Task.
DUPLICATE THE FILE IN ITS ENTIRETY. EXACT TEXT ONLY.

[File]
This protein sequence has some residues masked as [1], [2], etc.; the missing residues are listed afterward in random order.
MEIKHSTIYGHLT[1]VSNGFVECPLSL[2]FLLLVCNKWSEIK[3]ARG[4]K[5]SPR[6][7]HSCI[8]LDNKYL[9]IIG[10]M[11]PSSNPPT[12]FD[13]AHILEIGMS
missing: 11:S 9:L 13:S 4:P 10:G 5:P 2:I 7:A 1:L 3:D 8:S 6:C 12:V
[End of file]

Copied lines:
This protein sequence has some residues masked as [1], [2], etc.; the missing residues are listed afterward in random order.
MEIKHSTIYGHLT[1]VSNGFVECPLSL[2]FLLLVCNKWSEIK[3]ARG[4]K[5]SPR[6][7]HSCI[8]LDNKYL[9]IIG[10]M[11]PSSNPPT[12]FD[13]AHILEIGMS
missing: 11:S 9:L 13:S 4:P 10:G 5:P 2:I 7:A 1:L 3:D 8:S 6:C 12:V